UK banks and insurers should improve their climate reporting process, the UK Prudential Regulation Authority (PRA) said in a letter to the Bank of England (BoE).
In the letter sent on 29 September, the regulator called upon banks and insurers to “establish transparent plans and deadlines for the development of climate accounting capabilities,” reminding them of the need to assess and handle climate-related risks.
The PRA noted that not all companies have met its expectations, including the ambition to create plans for climate accounting capabilities and establish management information for overseeing implementation.
The advice comes after an annual audit of the UK’s largest banks and insurers, with this year’s questions focussed on international financial reporting standard (IFRS) 9 expected credit loss accounting and climate-related financial risks. IFRS 9 specifies how an entity should classify and measure financial assets and liabilities. Nine firms fell within the audit, which included questions to auditors about how companies quantify the impact of climate risks on expected credit losses during financially stressful periods.
The PRA’s letter identified early action areas to improve practices and other areas where progress might take more time. For instance, it found that determining the right metrics to identify loan portfolios and segments most vulnerable to climate risks remains a challenge. It also observed that auditors considered various potential risk factors when firms did not provide adequate analysis.
The report highlighted the importance of adopting improved practices, such as creating standardised ESG scores with client-level data for assessing loans in higher-risk sectors and enhancing quantitative analysis. It also recommended strengthening in-house scenario analysis and utilising customer-level data to identify vulnerabilities in specific sectors or products.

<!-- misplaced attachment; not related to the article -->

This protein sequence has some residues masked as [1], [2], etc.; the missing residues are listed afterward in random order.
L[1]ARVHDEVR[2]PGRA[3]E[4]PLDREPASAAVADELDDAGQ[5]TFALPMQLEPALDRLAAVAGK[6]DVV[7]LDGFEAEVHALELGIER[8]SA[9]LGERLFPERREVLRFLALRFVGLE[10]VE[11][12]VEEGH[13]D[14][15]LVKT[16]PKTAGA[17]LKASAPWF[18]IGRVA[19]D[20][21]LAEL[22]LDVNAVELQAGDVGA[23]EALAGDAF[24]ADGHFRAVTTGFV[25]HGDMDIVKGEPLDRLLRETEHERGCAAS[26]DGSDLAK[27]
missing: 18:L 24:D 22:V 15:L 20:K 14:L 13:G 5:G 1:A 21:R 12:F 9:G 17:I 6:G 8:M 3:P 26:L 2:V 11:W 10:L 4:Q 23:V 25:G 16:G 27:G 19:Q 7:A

“Availability and quality of data remain pervasive challenges,” the letter highlighted. The regulator recommended centralising climate risk data under overarching data quality frameworks. These repositories would cover the necessary data to factor climate risks into balance sheet valuations and enhance control over new data sources used in financial reporting.
The PRA reiterated previous expectations, emphasising the need for banks and insurers to understand and disclose the financial risks associated with climate change. This should involve scenario analysis and stress testing to identify and disclose short- and long-term climate-related financial risks, the PRA said.
The findings and recommendations echo reports that warn of a climate insurance protection gap. A landmark report from the Institute and Faculty of Actuaries and the University of Exeter earlier this year found current climate change scenarios are “wildly missing or under estimating potential risk”. Meanwhile academics claim there is a “high likelihood” that the net zero transition will lead to a buildup of prudential risk by 2050.
This page was last updated October 20, 2023
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